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Publication numberUS3241109 A
Publication typeGrant
Publication dateMar 15, 1966
Filing dateAug 18, 1961
Priority dateAug 18, 1961
Publication numberUS 3241109 A, US 3241109A, US-A-3241109, US3241109 A, US3241109A
InventorsDu Vivier Charles L
Original AssigneeLab For Electronics Inc
Export CitationBiBTeX, EndNote, RefMan
External Links: USPTO, USPTO Assignment, Espacenet
Traffic actuated control system
US 3241109 A
Images(8)
Previous page
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Description  (OCR text may contain errors)

March 15, 1966 c. L. DU VIVIER 3,241,109

TRAFFIC AGTUATED CONTROL SYSTEM Filed Aug. 18, 1961 8 Sheets-Sheet 1 PHASE A PHASE B VEHICLE DETECTORS TRAFFIC coNTRoLLER 11 I I I LANE TIMER LANE TIMER PHAsE A PHASE B LANE I LANE 3 LANE TIMER LANE TIMER PHAsE A PHAsE B LANE 2 LANE 4 LANE TIMER LANE TIMER PHAsE A PHASE B LANE 4 LANE 2 LANE TIMER LANE TIMER PHASE A PHASE 8 LANE 3 LANE I INVENTOR. CHARLES L. DU VIVIER ATTORNEY FIG. I

8 Sheets-Sheet 2 IN V EN TOR.

CHARLES L. DU VIVIER am za Y B 81 5; 6 mmm D N o m wmdim mmz Es; mzfi m? C. L. DU VlVlER TRAFFIC ACTUATED CONTROL SYSTEM m M211 $2 55; wzi

1 m2 m M21. 7.2 is; mzi wJH...

ATTORNEY March 15, 1966 Filed Aug. 18, 1961 Hun m40 Im March 15, 1966 Q DU ylViER 3,241,109

TRAFFIC AGTUATED CONTROL SYSTEM Filed Aug. 18, 1961 8 Sheets-Sheet 5 CALL MEMORY E AND AUTOMATIC RECALL MIN.

UNEXPIRED PASSAGE TIMER r'w TRIGGER RESET TIME CONTROL mam ADDED RESET 46 MIN.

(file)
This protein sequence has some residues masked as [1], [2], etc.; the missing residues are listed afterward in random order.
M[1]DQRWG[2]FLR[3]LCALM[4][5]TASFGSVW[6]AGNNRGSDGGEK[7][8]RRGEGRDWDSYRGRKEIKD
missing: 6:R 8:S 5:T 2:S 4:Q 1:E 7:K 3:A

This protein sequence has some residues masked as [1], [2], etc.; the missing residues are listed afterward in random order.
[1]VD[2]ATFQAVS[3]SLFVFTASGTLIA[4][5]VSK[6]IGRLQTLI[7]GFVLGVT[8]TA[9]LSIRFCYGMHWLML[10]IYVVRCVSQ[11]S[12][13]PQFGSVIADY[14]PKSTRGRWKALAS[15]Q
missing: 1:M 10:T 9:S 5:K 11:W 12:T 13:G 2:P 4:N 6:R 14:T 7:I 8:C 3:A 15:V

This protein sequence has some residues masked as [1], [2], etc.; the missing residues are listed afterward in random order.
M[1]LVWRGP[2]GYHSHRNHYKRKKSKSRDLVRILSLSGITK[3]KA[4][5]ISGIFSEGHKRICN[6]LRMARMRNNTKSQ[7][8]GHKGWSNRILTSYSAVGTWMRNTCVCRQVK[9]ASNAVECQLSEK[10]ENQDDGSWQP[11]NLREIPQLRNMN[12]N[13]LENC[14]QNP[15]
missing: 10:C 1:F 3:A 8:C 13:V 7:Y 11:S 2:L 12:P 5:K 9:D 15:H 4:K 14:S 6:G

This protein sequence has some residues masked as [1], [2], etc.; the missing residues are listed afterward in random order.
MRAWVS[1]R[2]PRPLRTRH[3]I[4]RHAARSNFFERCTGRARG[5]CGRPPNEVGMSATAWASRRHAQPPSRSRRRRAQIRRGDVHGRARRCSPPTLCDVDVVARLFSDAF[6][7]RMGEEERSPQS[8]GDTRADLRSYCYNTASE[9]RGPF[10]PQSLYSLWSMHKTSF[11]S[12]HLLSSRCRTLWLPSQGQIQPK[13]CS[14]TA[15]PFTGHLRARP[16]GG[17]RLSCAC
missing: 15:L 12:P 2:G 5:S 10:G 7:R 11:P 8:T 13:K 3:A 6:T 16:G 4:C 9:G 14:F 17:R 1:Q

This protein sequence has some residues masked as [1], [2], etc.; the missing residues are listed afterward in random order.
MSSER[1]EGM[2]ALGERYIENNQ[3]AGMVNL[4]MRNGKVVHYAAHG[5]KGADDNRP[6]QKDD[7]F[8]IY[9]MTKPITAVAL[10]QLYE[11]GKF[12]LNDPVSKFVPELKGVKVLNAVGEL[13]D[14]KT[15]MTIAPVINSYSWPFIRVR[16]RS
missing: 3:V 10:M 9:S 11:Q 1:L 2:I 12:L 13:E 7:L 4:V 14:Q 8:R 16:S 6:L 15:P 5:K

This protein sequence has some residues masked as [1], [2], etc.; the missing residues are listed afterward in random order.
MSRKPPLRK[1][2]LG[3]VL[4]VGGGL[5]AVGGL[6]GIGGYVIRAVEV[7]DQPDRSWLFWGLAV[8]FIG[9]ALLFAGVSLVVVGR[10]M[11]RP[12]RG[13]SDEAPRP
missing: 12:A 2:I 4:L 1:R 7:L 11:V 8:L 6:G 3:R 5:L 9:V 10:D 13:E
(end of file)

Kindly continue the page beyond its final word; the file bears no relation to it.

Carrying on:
TIME 81 RESET BM GY GYM RESET RESET F G. 2 INVENTOR.

CHARLES L. DU VIVIER BY 6mm 2:.

ATTORNEY March 15, 1966 g, on v v E 3,241,109

TRAFFIC AGTUATED CONTROL SYSTEM Filed Aug. 18, 1961 8 Sheets-Sheet 4 ACTUAL GAP OUTPUT AVERAGE GAP OUTPUT INVENTOR.

CHARLES L. DU VIVIER awcmd) ATTORNEY March 15, 1966 c. L. DU VIVIER TRAFFIC ACTUATED CONTROL SYSTEM Filed Aug. 18, 1961 8 Sheets-Sheet 5 FROM BLOCK 49 OF FIG. 2B

TIM WAITING OUTPUT CALIBRATE FIG. 5

ROM BLOCK 50 F 25 TO CLAMP NO. OF CARS OUTPUT INVENTOR. CHARLES L. DU VIVIER ATTORNEY March 15, 1966 c. L. DU VIVIER TRAFFIC ACTUATED CONTROL SYSTEM 8 Sheets-Sheet 6 Filed Aug. 18, 1961 CHARLES L. DU VIVIER T wTi 3 mo W 0 4 Mm Now v E 2: 0o

5%: I mg #58 .y N A 1 1 h 2 mm: 5

ATTORNEY March 15, 1966 c. L. DU VIVIER TRAFFIC ACTUA'IED CONTROL SYSTEM Filed Aug. 18, 1961 8 Sheets-Sheet 7 ADDED INITIAL PER CAR I ADDED INITIAL 24A DISCHARGE ADDED TO ENERGIZE INITIAL/[35A AS RELAY OUTPUT ADDED INITIAL OUTPUT PHASE A LANE 2 LANE I PASSAGE OUTPUT PHASE A LANE 3 LANEZ LANE 3 LANE I 38m 32I L9 42 T0 33 G 230/ I94 OUTPUT I 9 BANK 6 El TOASSEADSEB I n INITIAL OUTPUT 242 sKII= AMIN. AYELLOW BMIN. L ililily 5 BANK 5 BYELLOW 22 39 4Q INVENTOR. I I CHARLES L. DU VIVIER 24W BY ATTORNEY March 15, 1966 c. L. DU VIVIER 3,241,109

TRAFFIC AGTUATED CONTROL SYSTEM Filed Aug. 18, 1961 8 Sheets-Sheet 8 281 282 CALLS FROM TO Posmow 3 AND a A LANES OUTPUT OF LINESWITCH BANK 3 T0 32A 1 3g 2 V n DR a INVENTOR. r CHARLES 1.. DU VIVIER amma 2.42m,

ATTORNEY United States Patent 3,241,109 TRAFFIC ACTUATED CONTROL SYSTEM Charles L. Du Vivier, Darien, Comp, assignor to Laboratory for Electronics, Inc., Boston, Mass, a corporation of Delaware Filed Aug. 18, 1961, Ser. No. 132,410 16 Claims. (Cl. 34tl37) This invention relates to traific control systems and apparatus and more particularly relates to improved apparatus of the traflic actuated type for according rightof-way signals along one street or trafiic phase and for initiating a transfer of right-of-way to another street or phase when the spacing or gap between successive vehicles on the first street increases so as to exceed an allowable or permissible gap.